Charles Thomas, ABC7: "I've talked to literally dozens of pols during the last 24 hours and virtually every one of them is convinced that Congressman Jesse Jackson, Jr's widely reported challenge to federal prosecutors to 'bring it on' had something to do with the timing of Tuesday's blockbuster Chicago Sun Times story . . . Jesse Jackson, Jr. supporters I talked to at his wife's birthday party Tuesday night are convinced the feds leaked the information, or at the very least 'looked the other way' when the Nayak and Huidobro revelations were made to let the Congressman know they have the at-ready means to 'bring it on.'"
Um, just because people think something doesn't make it true.
Now, to be excruciatingly fair to some of the folks I just mentioned, using the "bring it on" meme combined with "somebody" bringing it on, or in jest, doesn't necessarily endorse the Fitzgerald theory. Yet, it reinforces it - or at least reinforces the idea that the story appeared as a direct result of the taunt.
The first Sun-Times story cited "sources with knowledge of the probe" but also noted that "The Sun-Times has been investigating the new allegations since the beginning of the year."
That doesn't mean the taunt didn't result in the last domino of reporting falling, but it doesn't mean it did either.
The point here isn't to try to out the Sun-Times's sources; to the contrary my target was those assuming that the leak came out of Fitzgerald's office without any seeming confirmation. And then a bunch of others running with it.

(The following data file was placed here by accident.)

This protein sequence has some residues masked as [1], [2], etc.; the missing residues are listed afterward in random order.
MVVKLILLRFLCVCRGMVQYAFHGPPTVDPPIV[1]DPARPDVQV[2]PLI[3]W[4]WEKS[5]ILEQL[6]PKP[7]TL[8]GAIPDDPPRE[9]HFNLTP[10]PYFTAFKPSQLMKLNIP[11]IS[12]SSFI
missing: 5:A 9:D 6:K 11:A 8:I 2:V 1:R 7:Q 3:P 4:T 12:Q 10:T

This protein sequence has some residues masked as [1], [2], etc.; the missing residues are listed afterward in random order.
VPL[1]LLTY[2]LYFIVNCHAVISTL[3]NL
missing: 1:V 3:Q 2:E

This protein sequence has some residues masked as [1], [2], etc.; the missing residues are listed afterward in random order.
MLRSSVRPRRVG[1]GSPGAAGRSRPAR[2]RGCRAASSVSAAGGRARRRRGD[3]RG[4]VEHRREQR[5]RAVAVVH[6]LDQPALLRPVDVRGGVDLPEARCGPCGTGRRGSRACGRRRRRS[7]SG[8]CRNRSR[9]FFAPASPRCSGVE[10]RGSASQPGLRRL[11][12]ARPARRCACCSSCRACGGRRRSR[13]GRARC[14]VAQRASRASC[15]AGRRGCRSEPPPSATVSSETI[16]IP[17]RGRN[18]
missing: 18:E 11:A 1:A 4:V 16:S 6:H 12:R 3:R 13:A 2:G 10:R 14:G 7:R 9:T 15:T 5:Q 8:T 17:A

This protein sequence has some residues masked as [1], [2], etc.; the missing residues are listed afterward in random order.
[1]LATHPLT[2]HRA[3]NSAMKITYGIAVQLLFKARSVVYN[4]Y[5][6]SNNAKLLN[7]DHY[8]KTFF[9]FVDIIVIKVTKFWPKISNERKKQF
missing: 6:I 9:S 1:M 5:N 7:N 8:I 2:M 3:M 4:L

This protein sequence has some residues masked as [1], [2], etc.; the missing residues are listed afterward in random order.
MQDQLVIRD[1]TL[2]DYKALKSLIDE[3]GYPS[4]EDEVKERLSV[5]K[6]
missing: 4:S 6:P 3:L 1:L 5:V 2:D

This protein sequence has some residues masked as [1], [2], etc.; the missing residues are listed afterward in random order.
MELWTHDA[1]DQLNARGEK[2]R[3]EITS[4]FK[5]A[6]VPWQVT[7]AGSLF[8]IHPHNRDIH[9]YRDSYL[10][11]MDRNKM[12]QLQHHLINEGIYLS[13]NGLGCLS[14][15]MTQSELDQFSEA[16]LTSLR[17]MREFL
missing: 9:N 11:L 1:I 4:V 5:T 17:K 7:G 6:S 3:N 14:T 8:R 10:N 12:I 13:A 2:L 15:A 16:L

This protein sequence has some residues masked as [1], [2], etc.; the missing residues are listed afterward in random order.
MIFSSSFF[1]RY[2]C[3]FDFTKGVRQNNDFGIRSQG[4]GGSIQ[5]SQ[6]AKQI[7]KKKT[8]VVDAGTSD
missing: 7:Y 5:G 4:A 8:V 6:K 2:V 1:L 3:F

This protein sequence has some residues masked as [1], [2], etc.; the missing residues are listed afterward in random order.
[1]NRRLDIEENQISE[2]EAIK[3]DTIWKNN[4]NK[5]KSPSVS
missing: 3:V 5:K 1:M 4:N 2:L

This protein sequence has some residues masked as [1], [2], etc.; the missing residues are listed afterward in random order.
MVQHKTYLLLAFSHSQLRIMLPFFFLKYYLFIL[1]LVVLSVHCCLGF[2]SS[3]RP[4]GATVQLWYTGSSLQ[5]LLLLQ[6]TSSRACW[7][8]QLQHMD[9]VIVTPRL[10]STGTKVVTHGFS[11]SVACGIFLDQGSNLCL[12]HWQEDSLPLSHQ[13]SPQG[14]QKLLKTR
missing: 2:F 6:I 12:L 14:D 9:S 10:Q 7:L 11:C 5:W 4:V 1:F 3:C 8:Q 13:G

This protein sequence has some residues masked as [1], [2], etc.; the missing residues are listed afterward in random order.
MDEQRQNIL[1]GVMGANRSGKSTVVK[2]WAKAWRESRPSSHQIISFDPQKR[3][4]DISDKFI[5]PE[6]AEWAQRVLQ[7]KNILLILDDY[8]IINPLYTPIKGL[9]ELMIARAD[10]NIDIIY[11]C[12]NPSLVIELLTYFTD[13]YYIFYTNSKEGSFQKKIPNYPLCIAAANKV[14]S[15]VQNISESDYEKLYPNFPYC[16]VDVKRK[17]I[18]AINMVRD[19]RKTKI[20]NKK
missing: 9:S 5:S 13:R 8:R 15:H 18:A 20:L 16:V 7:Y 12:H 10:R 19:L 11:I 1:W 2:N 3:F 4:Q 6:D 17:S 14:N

There is another point, though. Sometimes the fact that someone is leaking is news too. Again, I'm not suggesting we all try to out the sources (note the plural), but that motive to leak is an element. This is one reason why some papers, such as the New York Times, sometimes (but not enough) try to indicate to readers where a source is coming from: " . . . said a source with a financial interest in the deal going through."
Or consider this case: "It now appears that the final chapter has been written in the nearly decade-long legal saga that began in 1982 when editors at the Minneapolis Star Tribune and the St. Paul Pioneer Press overrode promises of confidentiality made by their reporters, and published the identity of a source.
"Minneapolis political campaign operative Dan Cohen sued the newspapers for revealing his name in stories about political dirty tricks on the eve of a state election. The editors determined that Cohen's identity as the source was newsworthy and, for that reason, more important than the pledges of secrecy given him by reporters he tipped off."
I don't endorse what the editors there did because they did so after-the-fact and burned not only the source but the reporters. But reporters going into stories ought to consider the newsworthiness of why someone is leaking before promising confidentiality and accepting the information.
That's not to say I'm suggesting the Sun-Times reporters did anything wrong; I am not. I have no reason to believe that. But this kind of reporting can get complicated and is fraught with peril. That's one reason why it is so difficult to pull off.
My problem is with the leak meme that has taken hold. Let's not repeat it unless or until we know it's true, as naive as that may sound in some quarters. Journalists, of all people, should know that things are rarely as they merely seem.
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Posted on September 27, 2010